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  On disk NIO buffer  (Read 2257 times)
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Offline gouessej
« Posted 2012-08-30 22:15:36 »

Hi

I have to use an API to export some meshes in a particular format. It uses NIO buffers in input. The problem is that the memory footprint of JFPSM is already very high. I would like to use a NIO buffer whose content is on disk and that loads some parts of it into memory only when needed so that it lowers my memory footprint if I avoid using a relative bulk get() call on the whole buffer. I think I can't do that with MappedByteBuffer. Is there already a class doing that? I think that EhCache is a bit too much for my needs, isn't it?

Best regards.

Offline Riven
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« Reply #1 - Posted 2012-08-30 22:33:37 »

MappedByteBuffer seems perfectly capable of doing that (until you go over ~2GB)

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Offline gouessej
« Reply #2 - Posted 2012-08-30 23:22:16 »

JFPSM cannot yet be used on low end 32 bits cheap laptops. I don't want to set Xmx or XX:MaxDirectMemorySize to more than 256 MB which is impossible with my main level. MappedByteBuffer uses a direct NIO buffer and there is no way of controlling the size of the data really resident in physical memory. I would like to have only at most 4 KB resident data in physical memory at a time.

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Offline Riven
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« Reply #3 - Posted 2012-08-30 23:35:57 »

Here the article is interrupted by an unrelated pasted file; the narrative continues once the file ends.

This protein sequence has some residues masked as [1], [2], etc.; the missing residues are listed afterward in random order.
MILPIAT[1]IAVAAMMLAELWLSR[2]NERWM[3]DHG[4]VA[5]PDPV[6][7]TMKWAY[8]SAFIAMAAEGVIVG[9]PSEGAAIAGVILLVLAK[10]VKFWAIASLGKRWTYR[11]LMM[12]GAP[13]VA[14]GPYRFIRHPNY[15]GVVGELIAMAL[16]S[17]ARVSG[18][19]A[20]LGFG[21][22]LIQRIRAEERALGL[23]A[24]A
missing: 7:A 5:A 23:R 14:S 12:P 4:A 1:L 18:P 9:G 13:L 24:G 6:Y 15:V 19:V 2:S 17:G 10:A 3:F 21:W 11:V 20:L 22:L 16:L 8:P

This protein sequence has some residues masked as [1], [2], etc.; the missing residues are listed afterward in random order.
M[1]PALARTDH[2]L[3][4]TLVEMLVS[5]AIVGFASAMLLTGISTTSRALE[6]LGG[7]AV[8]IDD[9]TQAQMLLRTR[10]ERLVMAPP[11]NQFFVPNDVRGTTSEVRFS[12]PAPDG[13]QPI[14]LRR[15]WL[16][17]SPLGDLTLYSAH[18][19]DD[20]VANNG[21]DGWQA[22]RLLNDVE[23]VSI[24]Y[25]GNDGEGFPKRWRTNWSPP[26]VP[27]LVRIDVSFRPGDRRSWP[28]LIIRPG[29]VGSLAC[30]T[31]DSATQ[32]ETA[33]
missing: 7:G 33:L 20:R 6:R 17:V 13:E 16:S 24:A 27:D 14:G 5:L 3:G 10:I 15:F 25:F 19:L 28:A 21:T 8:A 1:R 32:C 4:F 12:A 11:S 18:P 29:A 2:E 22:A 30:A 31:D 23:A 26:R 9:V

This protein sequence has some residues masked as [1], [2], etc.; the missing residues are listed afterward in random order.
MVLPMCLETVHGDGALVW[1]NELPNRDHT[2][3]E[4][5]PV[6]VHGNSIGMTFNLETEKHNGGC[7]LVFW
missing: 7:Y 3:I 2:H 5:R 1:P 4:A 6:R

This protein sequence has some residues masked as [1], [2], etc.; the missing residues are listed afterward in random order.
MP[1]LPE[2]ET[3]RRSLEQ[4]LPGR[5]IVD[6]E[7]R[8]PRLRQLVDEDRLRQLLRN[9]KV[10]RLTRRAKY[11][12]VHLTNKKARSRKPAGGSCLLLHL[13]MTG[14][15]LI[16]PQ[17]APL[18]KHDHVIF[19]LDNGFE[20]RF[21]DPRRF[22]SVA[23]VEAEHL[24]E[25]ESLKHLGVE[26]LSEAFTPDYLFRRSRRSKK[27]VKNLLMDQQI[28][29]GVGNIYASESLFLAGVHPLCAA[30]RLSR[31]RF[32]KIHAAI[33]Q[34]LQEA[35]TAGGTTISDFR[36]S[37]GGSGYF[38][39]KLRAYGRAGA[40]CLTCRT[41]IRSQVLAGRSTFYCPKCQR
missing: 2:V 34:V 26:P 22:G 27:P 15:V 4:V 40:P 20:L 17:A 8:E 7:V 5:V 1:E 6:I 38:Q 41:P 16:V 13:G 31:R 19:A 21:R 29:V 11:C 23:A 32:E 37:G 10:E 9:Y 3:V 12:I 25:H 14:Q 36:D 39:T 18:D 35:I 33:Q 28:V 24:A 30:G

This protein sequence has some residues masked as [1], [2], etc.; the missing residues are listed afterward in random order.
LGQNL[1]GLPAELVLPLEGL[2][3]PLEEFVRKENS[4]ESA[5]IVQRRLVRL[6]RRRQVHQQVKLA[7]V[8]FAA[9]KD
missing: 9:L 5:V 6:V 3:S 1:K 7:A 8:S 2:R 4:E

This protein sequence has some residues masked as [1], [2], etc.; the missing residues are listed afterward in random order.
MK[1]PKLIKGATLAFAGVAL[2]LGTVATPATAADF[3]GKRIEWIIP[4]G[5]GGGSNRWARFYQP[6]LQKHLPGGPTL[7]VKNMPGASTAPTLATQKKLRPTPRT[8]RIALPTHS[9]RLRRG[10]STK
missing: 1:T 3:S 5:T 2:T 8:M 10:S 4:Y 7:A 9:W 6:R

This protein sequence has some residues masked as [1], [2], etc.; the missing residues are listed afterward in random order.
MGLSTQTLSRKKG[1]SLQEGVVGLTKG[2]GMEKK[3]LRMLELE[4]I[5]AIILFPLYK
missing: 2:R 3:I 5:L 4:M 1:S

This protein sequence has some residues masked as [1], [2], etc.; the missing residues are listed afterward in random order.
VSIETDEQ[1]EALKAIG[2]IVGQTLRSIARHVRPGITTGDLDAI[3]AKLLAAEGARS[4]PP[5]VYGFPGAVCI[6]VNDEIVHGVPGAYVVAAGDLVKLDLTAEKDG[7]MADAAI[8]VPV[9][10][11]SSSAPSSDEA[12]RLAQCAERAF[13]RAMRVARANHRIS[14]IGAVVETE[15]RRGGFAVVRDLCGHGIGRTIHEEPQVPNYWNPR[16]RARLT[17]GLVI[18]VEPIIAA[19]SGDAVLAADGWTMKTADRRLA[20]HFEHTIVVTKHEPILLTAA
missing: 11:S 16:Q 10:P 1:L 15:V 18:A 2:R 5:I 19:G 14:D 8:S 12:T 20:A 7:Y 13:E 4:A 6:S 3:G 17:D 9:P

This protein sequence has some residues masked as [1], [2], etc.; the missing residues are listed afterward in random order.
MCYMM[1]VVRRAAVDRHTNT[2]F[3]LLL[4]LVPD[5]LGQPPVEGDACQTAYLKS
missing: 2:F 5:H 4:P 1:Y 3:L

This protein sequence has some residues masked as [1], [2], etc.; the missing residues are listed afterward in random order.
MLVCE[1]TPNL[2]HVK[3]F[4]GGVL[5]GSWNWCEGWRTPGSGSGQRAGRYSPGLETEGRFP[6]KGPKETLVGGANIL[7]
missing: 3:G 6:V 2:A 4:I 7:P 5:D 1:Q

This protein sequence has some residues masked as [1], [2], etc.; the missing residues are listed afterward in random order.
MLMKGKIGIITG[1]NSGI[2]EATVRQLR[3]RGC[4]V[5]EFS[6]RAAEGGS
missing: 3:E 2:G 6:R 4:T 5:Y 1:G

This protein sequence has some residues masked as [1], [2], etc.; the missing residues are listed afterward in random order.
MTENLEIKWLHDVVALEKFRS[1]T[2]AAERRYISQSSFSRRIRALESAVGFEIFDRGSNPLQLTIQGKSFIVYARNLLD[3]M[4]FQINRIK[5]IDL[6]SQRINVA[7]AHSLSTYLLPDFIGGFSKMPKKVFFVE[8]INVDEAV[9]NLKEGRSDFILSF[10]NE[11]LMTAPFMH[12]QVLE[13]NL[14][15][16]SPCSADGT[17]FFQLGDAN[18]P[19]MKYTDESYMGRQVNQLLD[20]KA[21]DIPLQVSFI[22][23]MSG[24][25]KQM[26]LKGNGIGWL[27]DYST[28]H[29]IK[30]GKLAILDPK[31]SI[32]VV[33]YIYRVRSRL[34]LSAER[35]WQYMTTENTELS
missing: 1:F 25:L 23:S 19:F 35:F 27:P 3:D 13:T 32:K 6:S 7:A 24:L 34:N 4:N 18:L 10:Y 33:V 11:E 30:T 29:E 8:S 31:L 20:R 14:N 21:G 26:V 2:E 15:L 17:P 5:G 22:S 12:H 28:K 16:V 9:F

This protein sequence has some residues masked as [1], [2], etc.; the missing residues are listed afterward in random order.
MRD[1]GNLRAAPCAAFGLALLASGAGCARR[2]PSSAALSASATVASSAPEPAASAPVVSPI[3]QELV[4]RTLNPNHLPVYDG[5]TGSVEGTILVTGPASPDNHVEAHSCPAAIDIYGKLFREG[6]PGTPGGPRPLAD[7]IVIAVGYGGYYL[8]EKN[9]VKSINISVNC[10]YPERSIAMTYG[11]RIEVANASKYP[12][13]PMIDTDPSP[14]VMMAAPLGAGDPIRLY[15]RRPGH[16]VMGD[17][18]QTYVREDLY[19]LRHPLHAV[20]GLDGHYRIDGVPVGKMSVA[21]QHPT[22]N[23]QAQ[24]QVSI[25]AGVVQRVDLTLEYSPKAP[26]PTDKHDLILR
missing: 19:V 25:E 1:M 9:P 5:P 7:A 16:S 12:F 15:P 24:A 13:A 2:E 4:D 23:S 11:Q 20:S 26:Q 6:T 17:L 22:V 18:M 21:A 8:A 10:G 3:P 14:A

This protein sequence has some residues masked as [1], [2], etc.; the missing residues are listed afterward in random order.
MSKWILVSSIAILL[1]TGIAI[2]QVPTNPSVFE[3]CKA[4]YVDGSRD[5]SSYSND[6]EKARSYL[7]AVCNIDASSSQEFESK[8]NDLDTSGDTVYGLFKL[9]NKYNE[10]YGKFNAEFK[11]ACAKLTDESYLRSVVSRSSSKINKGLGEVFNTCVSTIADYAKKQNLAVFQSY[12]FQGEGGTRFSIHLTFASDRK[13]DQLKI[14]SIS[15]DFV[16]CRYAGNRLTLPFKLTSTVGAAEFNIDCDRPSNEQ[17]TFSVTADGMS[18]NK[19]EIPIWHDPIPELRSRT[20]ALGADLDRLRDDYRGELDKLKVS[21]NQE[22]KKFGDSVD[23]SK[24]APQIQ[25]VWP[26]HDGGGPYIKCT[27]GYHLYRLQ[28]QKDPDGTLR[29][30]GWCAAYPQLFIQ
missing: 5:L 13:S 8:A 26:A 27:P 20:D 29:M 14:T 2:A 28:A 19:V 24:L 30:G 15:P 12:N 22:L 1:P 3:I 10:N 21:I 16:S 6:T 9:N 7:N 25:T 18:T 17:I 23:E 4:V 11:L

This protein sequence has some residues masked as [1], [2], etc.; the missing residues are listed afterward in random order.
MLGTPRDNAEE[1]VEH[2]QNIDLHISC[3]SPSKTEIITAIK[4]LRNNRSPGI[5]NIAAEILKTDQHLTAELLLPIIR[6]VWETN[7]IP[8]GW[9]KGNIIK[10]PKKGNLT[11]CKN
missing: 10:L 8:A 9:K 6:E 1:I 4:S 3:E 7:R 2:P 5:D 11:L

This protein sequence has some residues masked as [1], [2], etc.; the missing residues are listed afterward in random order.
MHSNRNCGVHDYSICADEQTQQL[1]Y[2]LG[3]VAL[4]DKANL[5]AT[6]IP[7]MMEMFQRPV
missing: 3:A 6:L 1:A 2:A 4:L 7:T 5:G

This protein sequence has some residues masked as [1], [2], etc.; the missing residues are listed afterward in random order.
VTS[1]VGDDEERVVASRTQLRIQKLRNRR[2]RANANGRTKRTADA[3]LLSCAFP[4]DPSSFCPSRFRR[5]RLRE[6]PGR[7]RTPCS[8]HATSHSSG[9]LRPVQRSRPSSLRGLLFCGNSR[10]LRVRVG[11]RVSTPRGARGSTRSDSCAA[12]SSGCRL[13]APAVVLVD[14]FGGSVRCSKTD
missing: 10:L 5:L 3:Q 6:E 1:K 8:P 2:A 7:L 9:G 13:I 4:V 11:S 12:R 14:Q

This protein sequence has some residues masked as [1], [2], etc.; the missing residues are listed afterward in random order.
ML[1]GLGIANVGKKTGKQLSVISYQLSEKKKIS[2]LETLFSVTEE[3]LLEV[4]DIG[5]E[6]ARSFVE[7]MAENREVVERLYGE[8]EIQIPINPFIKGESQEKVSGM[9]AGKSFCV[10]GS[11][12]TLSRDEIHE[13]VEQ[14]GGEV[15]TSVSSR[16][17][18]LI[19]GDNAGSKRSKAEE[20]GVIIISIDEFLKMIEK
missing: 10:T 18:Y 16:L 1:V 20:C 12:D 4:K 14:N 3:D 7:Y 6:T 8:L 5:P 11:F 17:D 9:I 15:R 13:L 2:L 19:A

MappedByteBuffers let the OS manage the memory for you. If the OS is stressed for memory, it will simply release the memory in the MappedByteBuffer. That's all done behind the scenes, mainly because you don't need to know, and the OS is smart enough to do the mosts efficient thing, most of the time.



TL;DR:
Use MappedByteBuffers and stop worrying Pointing

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Offline princec

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« Reply #4 - Posted 2012-08-30 23:37:35 »

Alternatively why not just use a random access file? Why the strange need for NIO buffering?

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Offline gouessej
« Reply #5 - Posted 2012-08-31 19:11:45 »

Alternatively why not just use a random access file? Why the strange need for NIO buffering?
The API uses NIO buffers, I can only pass NIO buffers...

I will try to reduce the memory footprint of my whole application before trying to use on disk buffers.

Offline Riven
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« Reply #6 - Posted 2012-08-31 19:13:20 »

Nothing prevents you from pushing a byte[] into a ByteBuffer.


I will try to reduce the memory footprint of my whole application before trying to use on disk buffers.
As said, the OS manages the memory for you, there is no need to worry about it.

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Offline gouessej
« Reply #7 - Posted 2012-08-31 19:22:37 »

Nothing prevents you from pushing a byte[] into a ByteBuffer.


I will try to reduce the memory footprint of my whole application before trying to use on disk buffers.
As said, the OS manages the memory for you, there is no need to worry about it.
The data sets will be too big to fit into a single buffer. The file in input occupies about 250 MB but the meshes in output might occupy tens of GB (Paris metropolitan region in 3D). MappedByteBuffer uses a direct NIO buffer under the hood, it means that I will have to destroy it by myself if the Java heap is not stressed enough, it's a known problem but I'm even not sure such a buffer could be allocated in some cases. I have found several things to optimize in Ardor3D:
http://www.ardor3d.com/forums/viewtopic.php?f=10&t=5905#p16504

I have to map only a part of the data into physical memory at a time and to avoid trying to get a backing array or the whole content of the buffer.

Offline gouessej
« Reply #8 - Posted 2012-08-31 20:29:03 »

The file in input is here. You can try to convert it into a more appropriate format for rendering by using OSMToWorld.

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